Wednesday, April 19, 2006

Hinder Not the Little Ones......

Tom: 'We're Just Scientologists'
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Well what can you expect from Non-Christians? I would hope that Mr. and Mrs. Holmes will step in along with every priest from her home parish and remind Katie that the soul of the child is a stake!!!

Of course, fundamentalists will argue that who cares? It's just a baby. You have to be an adult to be "born again." First and foremost, in the Gospel of Mark 10:14-15 we read "Let the children come to me; do not prevent them, for the kingdom of God belongs to such as these. Amen, I say to you, whoever does not accept the kingdom of God like a child 2 will not enter it." In John 14:15, 21 "If you love me, you will keep my commandments. Whoever has my commandments and observes them is the one who loves me. And whoever loves me will be loved by my Father, and I will love him and reveal myself to him."

Now we also read about Lydia and how "She was baptized, with her household" (Acts 16:15), the Phillipian Jailer whom Paul and Silas had converted to the faith was baptized that night along with his household. We are told that "the same hour of the night . . . he was baptized, with all his family" (Acts 16:33). And in his greetings to the Corinthians, Paul recalled that, "I did baptize also the household of Stephanas" (1 Cor. 1:16).

No where does it say in Scripture that the Husband and Wife only were baptized. NO! The ENTIRE household was baptized - moms, dads, slaves, servants, children of all ages - EVERYONE in the household was baptized. As babies, all the Jews were circumcized as part of the covenant with God. Why would God now NOT want the babies to be within his covenant? It doesn't make sense.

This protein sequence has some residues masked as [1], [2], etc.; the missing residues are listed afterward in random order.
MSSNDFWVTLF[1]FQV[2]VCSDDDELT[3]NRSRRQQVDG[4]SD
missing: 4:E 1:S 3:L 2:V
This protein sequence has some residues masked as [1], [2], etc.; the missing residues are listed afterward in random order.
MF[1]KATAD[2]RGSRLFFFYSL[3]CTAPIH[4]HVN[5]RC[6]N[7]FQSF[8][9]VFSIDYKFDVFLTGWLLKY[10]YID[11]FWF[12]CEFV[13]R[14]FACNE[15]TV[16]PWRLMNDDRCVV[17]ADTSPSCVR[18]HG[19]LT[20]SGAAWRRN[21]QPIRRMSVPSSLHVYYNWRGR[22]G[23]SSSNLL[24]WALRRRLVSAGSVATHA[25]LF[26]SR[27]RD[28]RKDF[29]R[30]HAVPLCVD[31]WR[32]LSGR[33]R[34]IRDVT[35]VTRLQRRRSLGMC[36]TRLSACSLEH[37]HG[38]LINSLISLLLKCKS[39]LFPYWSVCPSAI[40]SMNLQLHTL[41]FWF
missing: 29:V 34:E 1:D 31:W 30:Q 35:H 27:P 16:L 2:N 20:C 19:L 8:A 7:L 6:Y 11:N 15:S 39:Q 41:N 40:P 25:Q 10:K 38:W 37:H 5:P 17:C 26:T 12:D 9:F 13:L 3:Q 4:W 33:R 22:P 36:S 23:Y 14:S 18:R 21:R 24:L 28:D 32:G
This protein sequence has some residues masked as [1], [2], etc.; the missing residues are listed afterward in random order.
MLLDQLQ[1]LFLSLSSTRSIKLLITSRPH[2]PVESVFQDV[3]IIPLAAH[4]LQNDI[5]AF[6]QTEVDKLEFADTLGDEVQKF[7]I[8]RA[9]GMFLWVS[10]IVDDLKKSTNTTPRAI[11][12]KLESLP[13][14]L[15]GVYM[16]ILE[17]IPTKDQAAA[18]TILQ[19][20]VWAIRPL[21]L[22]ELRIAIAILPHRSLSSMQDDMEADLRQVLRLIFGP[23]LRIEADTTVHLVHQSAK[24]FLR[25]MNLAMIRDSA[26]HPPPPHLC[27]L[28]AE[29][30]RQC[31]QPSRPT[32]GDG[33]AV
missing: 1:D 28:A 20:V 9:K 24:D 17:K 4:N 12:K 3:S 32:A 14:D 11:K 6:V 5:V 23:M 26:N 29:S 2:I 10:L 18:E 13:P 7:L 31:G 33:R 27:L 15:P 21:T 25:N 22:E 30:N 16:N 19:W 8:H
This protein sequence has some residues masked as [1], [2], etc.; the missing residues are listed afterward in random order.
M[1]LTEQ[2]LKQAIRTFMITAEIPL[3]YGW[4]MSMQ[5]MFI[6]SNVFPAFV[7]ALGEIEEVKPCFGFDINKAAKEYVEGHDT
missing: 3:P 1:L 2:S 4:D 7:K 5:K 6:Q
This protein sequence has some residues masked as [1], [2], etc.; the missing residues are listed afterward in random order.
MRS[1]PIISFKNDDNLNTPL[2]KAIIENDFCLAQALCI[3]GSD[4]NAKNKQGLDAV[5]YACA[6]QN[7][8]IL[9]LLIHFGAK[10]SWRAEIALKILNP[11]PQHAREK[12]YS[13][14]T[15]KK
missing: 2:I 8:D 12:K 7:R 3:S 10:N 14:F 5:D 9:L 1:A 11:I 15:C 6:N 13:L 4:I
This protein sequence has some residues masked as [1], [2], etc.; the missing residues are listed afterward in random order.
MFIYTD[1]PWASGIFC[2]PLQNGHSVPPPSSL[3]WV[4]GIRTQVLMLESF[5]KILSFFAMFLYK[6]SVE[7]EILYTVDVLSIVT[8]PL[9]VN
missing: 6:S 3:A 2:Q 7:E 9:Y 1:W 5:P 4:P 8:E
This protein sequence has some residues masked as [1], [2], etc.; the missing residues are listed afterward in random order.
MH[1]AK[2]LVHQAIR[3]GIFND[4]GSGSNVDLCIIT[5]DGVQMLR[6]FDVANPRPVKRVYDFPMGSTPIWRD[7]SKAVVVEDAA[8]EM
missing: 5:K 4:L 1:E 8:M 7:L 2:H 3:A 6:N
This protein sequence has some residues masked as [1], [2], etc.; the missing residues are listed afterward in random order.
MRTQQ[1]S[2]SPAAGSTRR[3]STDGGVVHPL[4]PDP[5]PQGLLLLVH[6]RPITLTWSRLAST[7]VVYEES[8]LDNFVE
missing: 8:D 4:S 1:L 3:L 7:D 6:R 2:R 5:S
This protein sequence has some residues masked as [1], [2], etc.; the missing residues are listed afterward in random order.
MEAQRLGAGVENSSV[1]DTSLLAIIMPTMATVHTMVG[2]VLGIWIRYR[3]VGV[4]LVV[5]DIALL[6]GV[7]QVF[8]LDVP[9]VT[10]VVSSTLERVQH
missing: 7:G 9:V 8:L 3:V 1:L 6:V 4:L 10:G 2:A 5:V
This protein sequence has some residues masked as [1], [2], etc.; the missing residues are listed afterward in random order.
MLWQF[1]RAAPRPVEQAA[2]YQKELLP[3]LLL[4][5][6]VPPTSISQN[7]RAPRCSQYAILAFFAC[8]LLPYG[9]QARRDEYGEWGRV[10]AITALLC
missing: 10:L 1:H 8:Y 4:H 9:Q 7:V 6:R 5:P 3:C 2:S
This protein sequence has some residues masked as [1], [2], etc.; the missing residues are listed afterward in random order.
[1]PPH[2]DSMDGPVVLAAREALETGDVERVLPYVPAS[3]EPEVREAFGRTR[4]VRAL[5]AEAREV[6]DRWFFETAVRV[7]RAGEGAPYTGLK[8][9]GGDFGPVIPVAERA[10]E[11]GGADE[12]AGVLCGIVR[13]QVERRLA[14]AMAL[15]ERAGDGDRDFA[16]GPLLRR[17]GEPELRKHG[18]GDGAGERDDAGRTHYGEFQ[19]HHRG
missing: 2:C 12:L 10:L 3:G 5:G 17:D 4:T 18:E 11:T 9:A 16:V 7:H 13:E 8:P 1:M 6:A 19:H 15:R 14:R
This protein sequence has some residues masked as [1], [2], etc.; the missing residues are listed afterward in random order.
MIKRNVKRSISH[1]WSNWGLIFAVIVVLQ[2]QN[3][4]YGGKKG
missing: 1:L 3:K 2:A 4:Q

As Catholics who do not hold strictly to Sola Scriptura as Protestants do, we can also look to what the Church Fathers wrote about. Origen, for instance, wrote in the third century that "according to the usage of the Church, baptism is given even to infants" (Holilies on Leviticus, 8:3:11 [A.D. 244]). The Council of Carthage, in 253, condemned the opinion that baptism should be withheld from infants until the eighth day after birth. Later, Augustine taught, "The custom of Mother Church in baptizing infants is certainly not to be scorned . . . nor is it to be believed that its tradition is anything except apostolic" (Literal Interpretation of Genesis 10:23:39 [A.D. 408]).

None of the Church fathers were outraged at infant baptism - they PROMOTED it!!! The Bible NEVER says "Faith in Christ is necessary for salvation except for infants"; it simply says, "Faith in Christ is necessary for salvation."

So, to put it plainly: the Catholic Church is merely continuing the tradition established by the first Christians, who heeded the words of Christ: "Let the children come to me, and do not hinder them; for to such belongs the kingdom of God" (Luke 18:16).

Blessings!

3 comments:

SC GirlyGrl said...[Reply]

You have guessed correctly my friend. Peace be with you!

Gigs said...[Reply]

Hi. Just wanted to introduce myself as one of Anastasia's friends and found your blog via hers.

I've pretty much been protestant all my life and up til now have never known there was a latin term for the "age of accountability" theology. Guess you learn something new every day.

I just thought I'd share some of my personal experience. I've recently been a member of a Presbyterian church here in Columbia and they 'sprinkle' their babies as a sign of bringing them into the covenant. And Baptists, which I grew up in, do what they call a dedication service, where the child is dedicated to the Lord and the parents, surrounding adult family, friends, and yes even fellow church members are held accountable for the "training in the way this child should go" until they reach the age of accountability and decide for themselves.

Just thought it would be an interesting fact to share.

God bless!

Jennifer said...[Reply]

Gigs,

Thanks for posting! I have been on your site several times, but not posted.

I was protestant all my life until 3 years ago. I was brought up Baptist (in a Baptist "conglomerate" where nothing is done until you are able to be accountable - mostly teenagers), Baptized Presbyterian (where infant Baptism is still performed), then found the true faith and converted in 2003.

I think you mean Sola Scriptura which basically means that Scripture is everything. Protestants believe it, Catholics don't. One of the MANY reasons why we say that Catholicism is the FULLNESS of Christ's Church.

Welcome to my blog. Hope to see more of you!
Blessings!

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